Marvel’s twelfth film in its Cinematic Universe is Ant-Man, and it follows on from The Avengers: Age of Ultron in a sort of tangential manner. Ant-Man himself is far less well-known to non-comic buffs than other Avengers, or even the Fantastic Four. Let’s see how well the miniature hero stacks up against the bigger names.
Fans of Marvel’s series will be well aware that this film actually features two
Ant-Mans Ant-Men versions of Ant-Man. The main character, Scott Lang (played by Paul Rudd), is an ex-con who finds himself embroiled in a conspiracy that could have world-shaking implications, and has to pull off a near impossible heist to ensure the safety of the world, and more importantly his family. The other one is ex-Ant-Man Hank Pym (Michael Douglas), the genius who invented the Ant-Man suit, giving people the ability to shrink and regrow at will, while maintaining the body’s strength. Theoretically, this is done by shrinking the relative distance between atoms, but this actually amounts to a fair amount of waving it away as “spooky science”. The suit also gives Ant-Man the ability to order ants around (although whether the suit affects other insects too is left as an exercise to the viewer). Evangeline Lily plays Hank’s daughter, Hope, who helps Lang train for his pint-sized adventure. (Ed: More like nipperkin- sized…)
In a way, this film is a reward to loyal Marvel fans, because there are so many references to Agents of S.H.I.E.L.D., Agent Carter, and the prior Avengers films, as well as to the upcoming Captain America: Civil War film. If you’ve been following the films and TV series, you’ll feel far more a part of the references and in-jokes that are frequently dropped. Of course, if you’re not quite up to speed on the MCU, the film is still fairly standalone enough that you can enjoy the adventure without needing to know who Falcon is, or even who the comic version of Hank Pym is (hint: Pym is the guy who invented Ultron in the comics, which is a complete departure from the film).
Cinematography in Ant-Man was superbly done, and the way the film balances shots of Ant-Man’s miniature world and the larger world around him is nothing short of brilliant. There’s never too much focus on either perspective, and yet you never feel horribly disoriented by the shifting between the two. The CGI ants didn’t feel horribly out of place, either, but I’ve noticed that it always takes a few years before one can judge how well the CGI was integrated into the film. Still, they felt organic and as much a part of the universe as Ant-Man himself. Where my suspension of disbelief started to fall apart was nearer the end of the film, but there’s an important plot point I don’t want to ruin, so I’ll say no more about it.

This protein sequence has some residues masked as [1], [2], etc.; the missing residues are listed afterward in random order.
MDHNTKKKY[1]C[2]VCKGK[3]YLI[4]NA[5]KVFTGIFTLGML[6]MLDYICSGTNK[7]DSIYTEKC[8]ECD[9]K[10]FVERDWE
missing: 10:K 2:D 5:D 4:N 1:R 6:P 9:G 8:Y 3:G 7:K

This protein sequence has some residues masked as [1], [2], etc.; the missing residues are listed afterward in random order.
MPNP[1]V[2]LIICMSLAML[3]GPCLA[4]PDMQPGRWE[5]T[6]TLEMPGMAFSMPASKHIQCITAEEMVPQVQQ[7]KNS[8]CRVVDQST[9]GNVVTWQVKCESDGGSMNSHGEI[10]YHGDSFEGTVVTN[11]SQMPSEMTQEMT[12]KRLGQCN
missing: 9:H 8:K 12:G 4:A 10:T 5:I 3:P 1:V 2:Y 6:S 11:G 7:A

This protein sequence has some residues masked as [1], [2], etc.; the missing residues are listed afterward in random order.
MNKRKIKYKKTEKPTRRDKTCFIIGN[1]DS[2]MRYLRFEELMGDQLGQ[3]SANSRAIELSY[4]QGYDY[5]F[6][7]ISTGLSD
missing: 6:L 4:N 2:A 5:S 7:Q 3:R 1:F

What I found delightful and refreshing was the fact that the movie was not the sombre, “OMG the world’s in danger save save save!” that many of the superhero films devolve into, but a far more personal tale. Yes, there’s a possible danger to the planet, but it’s far more offset by the humanness of the characters. By far the best performance of the film was Michael Peña, who plays Scott’s ex-cellmate. I am not going to spoil things here ,but his lines are the funniest in the entire film, but never so over the top that it detracts from the scenes he plays in.
Marvel’s Ant-Man makes for a brilliant “night out with the lads” movie, and I heartily recommend it to all Marvel and comic book fans. It doesn’t take itself seriously and is all the more perfect for it. The story pays decent homage to Pym’s role in the past, but focuses very definitely on Scott’s incarnation as Ant-Man. As an origin film, it ticks all the right boxes (training montage, check…) and you get a wonderful appreciation for how dramatic and explosive an event is on different orders of size. I went into the film not knowing if I’d enjoy it, but I came out of it with Ant-Man as possibly my new favourite Marvel character. And also a newfound appreciation for ants.
Final Score: 8.5 ant-prawns out of 10
Director: Peyton Reed
Producer: Kevin Feige
Screenplay: Edgar Wright, Paul Rudd, Joe Cornish, Adam McKay
Starring: Paul Rudd, Evangeline Lily, Michael Douglas, Corey Stoll, Michael Peña
Distributor: Walt Disney Pictures
Production: Marvel Studios
Release Date: 30 July, 2015